Compound interest enthusiasts often look up to billionaire investor Warren Buffett for various reasons. First of all, Buffett is a firm believer in the art of compounding, a strategy that he has firmly adhered to since he was a teenage investor. Second, Buffett’s conservative principles of value investing have withstood several periods of economic uncertainty, such as Wall Street crashes.
Value Investing and Compound Interest
Value investing and compound interest go together like a splash of lemon juice and sweet iced tea. When you evaluate a company’s financial statements, you should be looking at the assets held without compromise, the corporate record, and cash flow; these corporate aspects should always be more important than the actual trajectory of the stock or the company’s future plans.
more important than the actual trajectory of the stock
In a November 2020 opinion published by The Economist, an analytical evaluation of how value stocks performed over the last decade indicates that they have significantly lagged behind compared to their non-value counterparts in the S&P 500. Looking specifically at Buffett’s Berkshire Hathaway, shares of the company have not done as well when compared to the rest of the stock market. While this may sound surprising, it should not seem that way when we take into account that many economists believe that the market has been performing upside down ever since the coronavirus pandemic was declared in March.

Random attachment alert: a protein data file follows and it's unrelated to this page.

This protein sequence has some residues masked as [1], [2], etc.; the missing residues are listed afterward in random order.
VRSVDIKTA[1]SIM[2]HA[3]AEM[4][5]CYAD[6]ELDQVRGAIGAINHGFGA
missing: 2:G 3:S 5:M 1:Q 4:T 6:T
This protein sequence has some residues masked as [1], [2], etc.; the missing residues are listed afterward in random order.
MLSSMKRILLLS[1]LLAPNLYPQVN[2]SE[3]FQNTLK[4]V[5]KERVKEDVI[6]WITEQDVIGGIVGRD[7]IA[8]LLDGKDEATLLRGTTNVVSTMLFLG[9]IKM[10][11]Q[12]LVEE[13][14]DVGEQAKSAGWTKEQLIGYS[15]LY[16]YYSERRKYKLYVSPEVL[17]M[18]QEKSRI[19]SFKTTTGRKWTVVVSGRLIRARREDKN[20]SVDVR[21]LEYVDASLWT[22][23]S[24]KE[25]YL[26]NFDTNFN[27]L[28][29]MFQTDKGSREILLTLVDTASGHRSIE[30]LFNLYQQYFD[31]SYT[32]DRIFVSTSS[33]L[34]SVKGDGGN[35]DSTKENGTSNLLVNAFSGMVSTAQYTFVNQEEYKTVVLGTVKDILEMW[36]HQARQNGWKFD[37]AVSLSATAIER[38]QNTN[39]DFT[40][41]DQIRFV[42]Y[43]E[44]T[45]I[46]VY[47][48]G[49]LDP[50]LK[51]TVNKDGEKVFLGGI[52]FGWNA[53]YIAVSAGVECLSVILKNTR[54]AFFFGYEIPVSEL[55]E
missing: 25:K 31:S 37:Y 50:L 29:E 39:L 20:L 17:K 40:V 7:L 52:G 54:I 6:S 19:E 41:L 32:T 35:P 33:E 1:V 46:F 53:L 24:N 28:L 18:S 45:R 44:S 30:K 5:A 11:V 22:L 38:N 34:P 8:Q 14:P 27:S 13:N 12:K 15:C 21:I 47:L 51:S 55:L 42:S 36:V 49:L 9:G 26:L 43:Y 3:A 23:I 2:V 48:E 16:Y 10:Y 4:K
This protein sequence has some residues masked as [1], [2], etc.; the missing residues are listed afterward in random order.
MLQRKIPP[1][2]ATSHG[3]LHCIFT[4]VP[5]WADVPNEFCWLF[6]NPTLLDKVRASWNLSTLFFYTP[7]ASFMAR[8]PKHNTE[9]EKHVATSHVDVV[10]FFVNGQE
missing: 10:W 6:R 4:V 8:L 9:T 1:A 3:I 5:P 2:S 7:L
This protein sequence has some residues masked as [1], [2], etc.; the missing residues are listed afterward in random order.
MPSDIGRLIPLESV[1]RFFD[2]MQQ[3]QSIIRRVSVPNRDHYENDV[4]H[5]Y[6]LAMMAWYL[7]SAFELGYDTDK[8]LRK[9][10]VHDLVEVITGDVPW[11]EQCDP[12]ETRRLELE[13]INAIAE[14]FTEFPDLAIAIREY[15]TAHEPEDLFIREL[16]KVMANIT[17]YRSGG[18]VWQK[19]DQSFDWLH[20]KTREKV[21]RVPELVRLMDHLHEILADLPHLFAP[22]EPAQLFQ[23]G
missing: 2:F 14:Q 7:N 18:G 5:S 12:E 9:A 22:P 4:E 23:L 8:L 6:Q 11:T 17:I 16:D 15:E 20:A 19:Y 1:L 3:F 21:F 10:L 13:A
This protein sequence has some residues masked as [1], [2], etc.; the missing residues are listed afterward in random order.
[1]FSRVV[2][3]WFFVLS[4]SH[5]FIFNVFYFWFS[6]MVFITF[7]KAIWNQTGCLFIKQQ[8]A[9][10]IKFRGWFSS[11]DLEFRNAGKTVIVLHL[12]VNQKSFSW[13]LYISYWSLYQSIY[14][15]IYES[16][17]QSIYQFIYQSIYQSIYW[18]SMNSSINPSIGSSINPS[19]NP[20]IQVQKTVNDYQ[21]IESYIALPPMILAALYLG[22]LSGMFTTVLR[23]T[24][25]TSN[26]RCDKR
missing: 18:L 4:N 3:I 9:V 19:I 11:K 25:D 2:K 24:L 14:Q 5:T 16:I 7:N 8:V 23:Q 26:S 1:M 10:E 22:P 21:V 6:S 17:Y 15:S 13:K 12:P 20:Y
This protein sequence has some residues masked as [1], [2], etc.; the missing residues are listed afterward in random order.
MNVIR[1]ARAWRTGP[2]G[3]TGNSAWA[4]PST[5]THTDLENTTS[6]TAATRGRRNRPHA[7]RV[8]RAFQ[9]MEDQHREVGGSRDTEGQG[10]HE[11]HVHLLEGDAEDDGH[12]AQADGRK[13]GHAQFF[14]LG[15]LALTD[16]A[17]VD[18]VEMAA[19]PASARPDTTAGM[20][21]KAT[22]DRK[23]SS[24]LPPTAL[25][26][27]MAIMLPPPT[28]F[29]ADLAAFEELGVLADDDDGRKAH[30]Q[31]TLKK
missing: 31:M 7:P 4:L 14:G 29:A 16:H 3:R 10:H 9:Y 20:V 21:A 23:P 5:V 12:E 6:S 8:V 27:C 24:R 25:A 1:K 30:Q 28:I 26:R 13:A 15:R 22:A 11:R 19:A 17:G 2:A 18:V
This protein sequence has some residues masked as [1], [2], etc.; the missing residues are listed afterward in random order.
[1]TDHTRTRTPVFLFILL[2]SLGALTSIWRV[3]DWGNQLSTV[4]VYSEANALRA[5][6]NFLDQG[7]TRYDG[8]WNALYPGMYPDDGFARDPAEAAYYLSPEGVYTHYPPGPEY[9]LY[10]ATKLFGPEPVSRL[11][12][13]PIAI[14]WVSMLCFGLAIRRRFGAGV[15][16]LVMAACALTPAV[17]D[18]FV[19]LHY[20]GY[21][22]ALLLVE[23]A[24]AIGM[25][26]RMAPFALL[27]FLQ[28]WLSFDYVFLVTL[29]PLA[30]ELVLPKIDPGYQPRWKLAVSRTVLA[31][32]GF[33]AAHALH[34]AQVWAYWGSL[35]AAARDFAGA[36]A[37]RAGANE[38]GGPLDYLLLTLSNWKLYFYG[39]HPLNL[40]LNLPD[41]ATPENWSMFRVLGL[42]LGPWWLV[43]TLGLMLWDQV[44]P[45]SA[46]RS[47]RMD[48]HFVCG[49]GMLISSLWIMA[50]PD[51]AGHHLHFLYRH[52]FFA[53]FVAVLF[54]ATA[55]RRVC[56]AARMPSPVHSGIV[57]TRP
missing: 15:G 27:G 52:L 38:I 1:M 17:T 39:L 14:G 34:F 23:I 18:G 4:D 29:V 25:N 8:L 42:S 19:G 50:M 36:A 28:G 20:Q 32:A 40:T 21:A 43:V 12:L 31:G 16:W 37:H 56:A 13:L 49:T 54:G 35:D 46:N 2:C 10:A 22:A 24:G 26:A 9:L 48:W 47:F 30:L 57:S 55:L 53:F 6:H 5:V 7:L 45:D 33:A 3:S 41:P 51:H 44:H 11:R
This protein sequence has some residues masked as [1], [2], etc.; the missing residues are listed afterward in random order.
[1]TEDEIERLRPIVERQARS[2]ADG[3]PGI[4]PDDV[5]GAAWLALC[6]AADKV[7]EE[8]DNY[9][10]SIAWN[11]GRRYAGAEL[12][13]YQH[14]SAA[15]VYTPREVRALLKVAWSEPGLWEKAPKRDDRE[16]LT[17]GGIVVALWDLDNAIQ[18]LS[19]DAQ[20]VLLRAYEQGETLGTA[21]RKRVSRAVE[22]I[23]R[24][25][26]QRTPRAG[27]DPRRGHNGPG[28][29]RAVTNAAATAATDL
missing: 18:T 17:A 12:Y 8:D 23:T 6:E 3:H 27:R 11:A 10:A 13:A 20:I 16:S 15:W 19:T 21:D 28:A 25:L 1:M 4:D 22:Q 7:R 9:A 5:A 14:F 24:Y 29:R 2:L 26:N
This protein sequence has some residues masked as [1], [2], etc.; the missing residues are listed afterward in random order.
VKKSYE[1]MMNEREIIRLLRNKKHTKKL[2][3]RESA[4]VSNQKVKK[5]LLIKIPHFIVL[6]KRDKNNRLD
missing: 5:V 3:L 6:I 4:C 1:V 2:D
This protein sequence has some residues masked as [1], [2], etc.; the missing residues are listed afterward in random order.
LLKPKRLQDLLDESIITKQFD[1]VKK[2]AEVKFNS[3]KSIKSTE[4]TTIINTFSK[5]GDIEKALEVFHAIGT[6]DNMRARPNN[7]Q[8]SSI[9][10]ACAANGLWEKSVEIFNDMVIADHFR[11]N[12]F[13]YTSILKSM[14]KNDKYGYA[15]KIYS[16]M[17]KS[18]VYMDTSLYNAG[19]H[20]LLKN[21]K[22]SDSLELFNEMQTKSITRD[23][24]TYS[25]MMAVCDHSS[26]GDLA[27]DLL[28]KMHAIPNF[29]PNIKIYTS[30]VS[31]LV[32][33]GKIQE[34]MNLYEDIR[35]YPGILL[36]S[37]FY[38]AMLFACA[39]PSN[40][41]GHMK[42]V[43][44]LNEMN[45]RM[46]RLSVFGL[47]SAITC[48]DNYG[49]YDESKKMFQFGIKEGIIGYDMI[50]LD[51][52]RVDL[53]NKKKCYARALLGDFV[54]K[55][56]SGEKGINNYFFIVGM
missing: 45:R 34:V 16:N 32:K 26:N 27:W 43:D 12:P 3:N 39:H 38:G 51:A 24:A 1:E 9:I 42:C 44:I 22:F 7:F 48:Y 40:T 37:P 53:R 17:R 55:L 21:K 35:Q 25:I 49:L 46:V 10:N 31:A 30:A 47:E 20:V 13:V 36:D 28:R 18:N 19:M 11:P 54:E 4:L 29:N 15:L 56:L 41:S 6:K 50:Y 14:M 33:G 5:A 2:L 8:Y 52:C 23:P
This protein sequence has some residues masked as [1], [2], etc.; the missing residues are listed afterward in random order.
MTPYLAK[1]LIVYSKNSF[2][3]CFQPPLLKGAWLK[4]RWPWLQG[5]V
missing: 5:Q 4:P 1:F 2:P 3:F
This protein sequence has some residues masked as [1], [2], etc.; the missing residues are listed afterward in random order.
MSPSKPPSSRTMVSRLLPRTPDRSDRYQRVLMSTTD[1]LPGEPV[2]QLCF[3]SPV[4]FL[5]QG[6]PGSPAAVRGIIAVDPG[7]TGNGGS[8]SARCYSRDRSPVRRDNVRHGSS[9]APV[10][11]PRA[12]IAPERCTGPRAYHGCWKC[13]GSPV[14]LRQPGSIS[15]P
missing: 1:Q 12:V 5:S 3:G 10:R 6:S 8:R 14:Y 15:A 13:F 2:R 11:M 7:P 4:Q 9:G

This is not the first time value investing has lagged behind Wall Street; if we look at how things unfolded between 1998 and 2000, just before the bursting of the Dot-Com Bubble, we will see a situation similar to what we are experiencing today. Investors are far more reactive and speculative these days; on the day that Pfizer announced it had successfully completed clinical trials of a COVID-19 vaccine, Wall Street exploded with heavy buying of airlines, oil companies, banks, and hospitality enterprises.
Smart Strategies for Value Investors
Ever since value investing was widely adopted as an investing strategy just before World War II, countless other methodologies have emerged as alternatives. Technical analysis, behavioral research, and high-frequency trading, for example, are followed by hedge funds and investment banking firms on behalf of major clients such as pension funds and insurance companies; these strategies tend to be favored during times of higher market volatility, but they also tend to be risky for the average investor.
In the end, value investors and compound interest do not have a good reason to give up on their favorite strategies at this time. When you think about it, from 1940 until today, Wall Street has not favored value investing for about 13 years; all the same, value investors have enjoyed eight decades of good returns.